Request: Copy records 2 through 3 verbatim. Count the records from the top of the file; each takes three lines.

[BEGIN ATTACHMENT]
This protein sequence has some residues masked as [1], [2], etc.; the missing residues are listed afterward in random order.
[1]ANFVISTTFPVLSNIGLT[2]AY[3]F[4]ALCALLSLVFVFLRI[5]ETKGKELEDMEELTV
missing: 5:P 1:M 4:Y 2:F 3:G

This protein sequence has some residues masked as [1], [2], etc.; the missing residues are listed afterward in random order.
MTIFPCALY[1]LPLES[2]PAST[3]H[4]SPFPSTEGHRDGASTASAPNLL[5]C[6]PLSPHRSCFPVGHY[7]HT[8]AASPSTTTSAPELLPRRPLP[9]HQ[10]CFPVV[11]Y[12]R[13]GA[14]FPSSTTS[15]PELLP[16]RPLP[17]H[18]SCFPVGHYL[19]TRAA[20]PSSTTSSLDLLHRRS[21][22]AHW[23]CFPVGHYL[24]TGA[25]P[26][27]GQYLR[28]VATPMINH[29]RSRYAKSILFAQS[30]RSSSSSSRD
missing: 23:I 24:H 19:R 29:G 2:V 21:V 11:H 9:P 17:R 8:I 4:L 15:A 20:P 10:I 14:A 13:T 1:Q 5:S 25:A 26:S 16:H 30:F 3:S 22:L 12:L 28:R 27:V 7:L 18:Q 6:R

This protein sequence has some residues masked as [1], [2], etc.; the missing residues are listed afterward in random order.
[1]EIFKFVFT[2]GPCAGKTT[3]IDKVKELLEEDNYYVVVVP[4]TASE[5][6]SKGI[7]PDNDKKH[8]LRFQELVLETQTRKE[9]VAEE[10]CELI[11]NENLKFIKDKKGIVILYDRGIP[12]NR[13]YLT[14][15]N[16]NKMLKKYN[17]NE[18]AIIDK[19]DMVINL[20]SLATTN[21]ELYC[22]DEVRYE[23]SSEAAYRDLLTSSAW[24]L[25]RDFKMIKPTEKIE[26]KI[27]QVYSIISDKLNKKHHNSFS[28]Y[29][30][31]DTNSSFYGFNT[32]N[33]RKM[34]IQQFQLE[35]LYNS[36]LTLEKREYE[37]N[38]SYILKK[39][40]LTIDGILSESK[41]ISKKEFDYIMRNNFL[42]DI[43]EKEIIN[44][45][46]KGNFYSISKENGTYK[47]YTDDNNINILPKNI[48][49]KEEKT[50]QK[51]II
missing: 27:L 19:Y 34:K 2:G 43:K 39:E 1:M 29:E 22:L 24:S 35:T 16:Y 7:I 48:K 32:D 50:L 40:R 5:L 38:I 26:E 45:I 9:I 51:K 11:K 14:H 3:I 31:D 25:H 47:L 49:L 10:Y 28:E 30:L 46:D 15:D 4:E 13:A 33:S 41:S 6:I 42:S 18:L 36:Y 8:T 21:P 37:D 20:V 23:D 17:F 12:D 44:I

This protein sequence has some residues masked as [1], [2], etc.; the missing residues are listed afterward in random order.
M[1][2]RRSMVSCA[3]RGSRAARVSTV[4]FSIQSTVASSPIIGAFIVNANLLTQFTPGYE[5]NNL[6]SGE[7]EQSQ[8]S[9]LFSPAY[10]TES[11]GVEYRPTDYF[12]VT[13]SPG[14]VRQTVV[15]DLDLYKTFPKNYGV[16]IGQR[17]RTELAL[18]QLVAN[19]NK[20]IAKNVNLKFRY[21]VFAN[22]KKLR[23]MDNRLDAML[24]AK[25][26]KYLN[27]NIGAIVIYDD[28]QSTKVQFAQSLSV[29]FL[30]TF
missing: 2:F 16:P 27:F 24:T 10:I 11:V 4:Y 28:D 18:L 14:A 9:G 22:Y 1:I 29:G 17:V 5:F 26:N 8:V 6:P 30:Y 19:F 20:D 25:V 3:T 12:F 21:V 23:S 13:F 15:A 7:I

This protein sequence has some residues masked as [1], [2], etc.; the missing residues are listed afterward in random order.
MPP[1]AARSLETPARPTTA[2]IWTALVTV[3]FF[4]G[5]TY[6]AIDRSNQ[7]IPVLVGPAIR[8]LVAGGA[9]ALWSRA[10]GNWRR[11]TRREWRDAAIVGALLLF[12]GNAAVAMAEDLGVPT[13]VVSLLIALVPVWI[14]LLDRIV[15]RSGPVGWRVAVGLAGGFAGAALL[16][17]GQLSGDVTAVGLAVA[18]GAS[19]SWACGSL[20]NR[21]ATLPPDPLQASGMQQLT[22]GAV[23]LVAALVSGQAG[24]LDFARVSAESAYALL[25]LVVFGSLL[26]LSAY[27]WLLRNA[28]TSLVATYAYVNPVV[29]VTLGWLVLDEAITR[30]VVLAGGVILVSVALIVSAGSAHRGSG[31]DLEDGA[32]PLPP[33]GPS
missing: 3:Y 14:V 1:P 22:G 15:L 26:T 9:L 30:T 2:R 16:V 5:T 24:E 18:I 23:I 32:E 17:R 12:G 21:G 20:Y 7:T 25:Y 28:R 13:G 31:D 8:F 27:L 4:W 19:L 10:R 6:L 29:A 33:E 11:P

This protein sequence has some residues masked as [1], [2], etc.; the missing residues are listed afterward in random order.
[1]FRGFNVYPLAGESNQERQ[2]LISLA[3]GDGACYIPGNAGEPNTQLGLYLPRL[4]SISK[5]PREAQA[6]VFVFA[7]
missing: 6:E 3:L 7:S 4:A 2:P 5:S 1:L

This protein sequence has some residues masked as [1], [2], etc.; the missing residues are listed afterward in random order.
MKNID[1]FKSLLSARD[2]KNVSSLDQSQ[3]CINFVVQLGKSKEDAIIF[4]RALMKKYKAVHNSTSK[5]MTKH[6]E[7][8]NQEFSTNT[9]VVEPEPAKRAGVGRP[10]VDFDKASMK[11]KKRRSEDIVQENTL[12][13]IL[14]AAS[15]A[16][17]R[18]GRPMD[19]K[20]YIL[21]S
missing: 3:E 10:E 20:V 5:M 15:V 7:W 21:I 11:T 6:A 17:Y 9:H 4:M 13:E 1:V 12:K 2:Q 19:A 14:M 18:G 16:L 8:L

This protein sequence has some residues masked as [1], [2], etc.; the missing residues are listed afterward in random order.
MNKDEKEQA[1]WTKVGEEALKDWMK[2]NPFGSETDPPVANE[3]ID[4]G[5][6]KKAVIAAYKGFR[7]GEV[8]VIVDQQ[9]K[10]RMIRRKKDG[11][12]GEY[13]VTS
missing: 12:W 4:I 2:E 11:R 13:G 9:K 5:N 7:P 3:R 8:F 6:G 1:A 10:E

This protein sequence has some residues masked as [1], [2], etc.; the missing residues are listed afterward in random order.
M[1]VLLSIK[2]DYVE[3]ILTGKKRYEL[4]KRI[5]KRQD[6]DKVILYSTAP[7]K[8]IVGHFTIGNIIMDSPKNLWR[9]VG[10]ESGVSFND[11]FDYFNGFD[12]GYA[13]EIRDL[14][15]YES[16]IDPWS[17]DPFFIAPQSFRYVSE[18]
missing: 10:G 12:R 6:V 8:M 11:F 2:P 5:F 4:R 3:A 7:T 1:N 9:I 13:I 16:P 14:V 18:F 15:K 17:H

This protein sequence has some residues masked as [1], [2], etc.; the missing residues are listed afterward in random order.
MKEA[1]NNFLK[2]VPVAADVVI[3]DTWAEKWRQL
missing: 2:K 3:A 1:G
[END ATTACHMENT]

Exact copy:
This protein sequence has some residues masked as [1], [2], etc.; the missing residues are listed afterward in random order.
MTIFPCALY[1]LPLES[2]PAST[3]H[4]SPFPSTEGHRDGASTASAPNLL[5]C[6]PLSPHRSCFPVGHY[7]HT[8]AASPSTTTSAPELLPRRPLP[9]HQ[10]CFPVV[11]Y[12]R[13]GA[14]FPSSTTS[15]PELLP[16]RPLP[17]H[18]SCFPVGHYL[19]TRAA[20]PSSTTSSLDLLHRRS[21][22]AHW[23]CFPVGHYL[24]TGA[25]P[26][27]GQYLR[28]VATPMINH[29]RSRYAKSILFAQS[30]RSSSSSSRD
missing: 23:I 24:H 19:R 29:G 2:V 21:V 11:H 9:P 17:R 8:I 4:L 15:A 20:P 10:I 14:A 13:T 1:Q 5:S 25:A 26:S 16:H 30:F 3:S 22:L 12:L 28:R 27:V 7:L 18:Q 6:R

This protein sequence has some residues masked as [1], [2], etc.; the missing residues are listed afterward in random order.
[1]EIFKFVFT[2]GPCAGKTT[3]IDKVKELLEEDNYYVVVVP[4]TASE[5][6]SKGI[7]PDNDKKH[8]LRFQELVLETQTRKE[9]VAEE[10]CELI[11]NENLKFIKDKKGIVILYDRGIP[12]NR[13]YLT[14][15]N[16]NKMLKKYN[17]NE[18]AIIDK[19]DMVINL[20]SLATTN[21]ELYC[22]DEVRYE[23]SSEAAYRDLLTSSAW[24]L[25]RDFKMIKPTEKIE[26]KI[27]QVYSIISDKLNKKHHNSFS[28]Y[29][30][31]DTNSSFYGFNT[32]N[33]RKM[34]IQQFQLE[35]LYNS[36]LTLEKREYE[37]N[38]SYILKK[39][40]LTIDGILSESK[41]ISKKEFDYIMRNNFL[42]DI[43]EKEIIN[44][45][46]KGNFYSISKENGTYK[47]YTDDNNINILPKNI[48][49]KEEKT[50]QK[51]II
missing: 27:L 19:Y 34:K 2:G 43:K 39:E 1:M 29:E 22:L 24:S 35:T 16:Y 7:I 48:K 32:D 50:L 40:R 5:L 38:I 26:E 45:I 9:I 51:K 11:K 14:H 3:I 31:D 25:H 47:L 49:L 10:Y 28:E 30:L 46:D 15:D 4:E 13:A 33:S 41:S 6:I 42:S 18:L 36:Y 8:T 21:P 37:D 20:V 23:D 17:F 12:D 44:I